Beyond the City (Chapter 1, page 1 of 3)

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Chapter 1

"If you please, mum," said the voice of a domestic from somewhere round
the angle of the door, "number three is moving in."

Two little old ladies, who were sitting at either side of a table,
sprang to their feet with ejaculations of interest, and rushed to the
window of the sitting-room.

"Take care, Monica dear," said one, shrouding herself in the lace
curtain; "don't let them see us.

"No, no, Bertha. We must not give them reason to say that their
neighbors are inquisitive. But I think that we are safe if we stand like

The open window looked out upon a sloping lawn, well trimmed and
pleasant, with fuzzy rosebushes and a star-shaped bed of sweet-william.
It was bounded by a low wooden fence, which screened it off from a
broad, modern, new metaled road. At the other side of this road were
three large detached deep-bodied villas with peaky eaves and small
wooden balconies, each standing in its own little square of grass and
of flowers. All three were equally new, but numbers one and two were
curtained and sedate, with a human, sociable look to them; while number
three, with yawning door and unkempt garden, had apparently only just
received its furniture and made itself ready for its occupants. A
four-wheeler had driven up to the gate, and it was at this that the old
ladies, peeping out bird-like from behind their curtains, directed an
eager and questioning gaze.

The cabman had descended, and the passengers within were handing out
the articles which they desired him to carry up to the house. He stood
red-faced and blinking, with his crooked arms outstretched, while a male
hand, protruding from the window, kept piling up upon him a series
of articles the sight of which filled the curious old ladies with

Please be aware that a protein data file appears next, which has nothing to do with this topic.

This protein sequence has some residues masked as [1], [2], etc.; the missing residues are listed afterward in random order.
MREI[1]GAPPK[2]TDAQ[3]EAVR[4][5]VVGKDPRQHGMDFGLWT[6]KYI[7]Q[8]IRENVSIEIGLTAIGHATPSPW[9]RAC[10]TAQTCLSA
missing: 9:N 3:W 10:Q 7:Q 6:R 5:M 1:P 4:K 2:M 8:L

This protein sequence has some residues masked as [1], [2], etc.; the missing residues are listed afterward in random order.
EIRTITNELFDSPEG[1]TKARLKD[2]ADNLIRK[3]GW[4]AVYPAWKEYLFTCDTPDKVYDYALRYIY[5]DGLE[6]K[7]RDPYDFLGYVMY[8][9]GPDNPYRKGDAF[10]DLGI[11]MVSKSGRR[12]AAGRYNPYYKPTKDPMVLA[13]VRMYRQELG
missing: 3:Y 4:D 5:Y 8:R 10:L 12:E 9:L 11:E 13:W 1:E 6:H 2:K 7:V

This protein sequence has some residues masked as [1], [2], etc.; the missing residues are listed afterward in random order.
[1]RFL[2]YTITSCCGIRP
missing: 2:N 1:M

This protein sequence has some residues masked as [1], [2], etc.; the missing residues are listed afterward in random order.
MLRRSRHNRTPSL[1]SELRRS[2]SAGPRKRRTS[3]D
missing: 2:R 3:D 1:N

"My goodness me!" cried Monica, the smaller, the drier, and the more
wizened of the pair. "What do you call that, Bertha? It looks to me like
four batter puddings."

"Those are what young men box each other with," said Bertha, with a
conscious air of superior worldly knowledge.

"And those?"

Two great bottle-shaped pieces of yellow shining wood had been heaped
upon the cabman.

"Oh, I don't know what those are," confessed Bertha. Indian clubs had
never before obtruded themselves upon her peaceful and very feminine

These mysterious articles were followed, however, by others which were
more within their range of comprehension--by a pair of dumb-bells, a
purple cricket-bag, a set of golf clubs, and a tennis racket. Finally,
when the cabman, all top-heavy and bristling, had staggered off up the
garden path, there emerged in a very leisurely way from the cab a big,
powerfully built young man, with a bull pup under one arm and a pink
sporting paper in his hand. The paper he crammed into the pocket of his
light yellow dust-coat, and extended his hand as if to assist some one
else from the vehicle. To the surprise of the two old ladies, however,
the only thing which his open palm received was a violent slap, and
a tall lady bounded unassisted out of the cab. With a regal wave she
motioned the young man towards the door, and then with one hand upon her
hip she stood in a careless, lounging attitude by the gate, kicking her
toe against the wall and listlessly awaiting the return of the driver.

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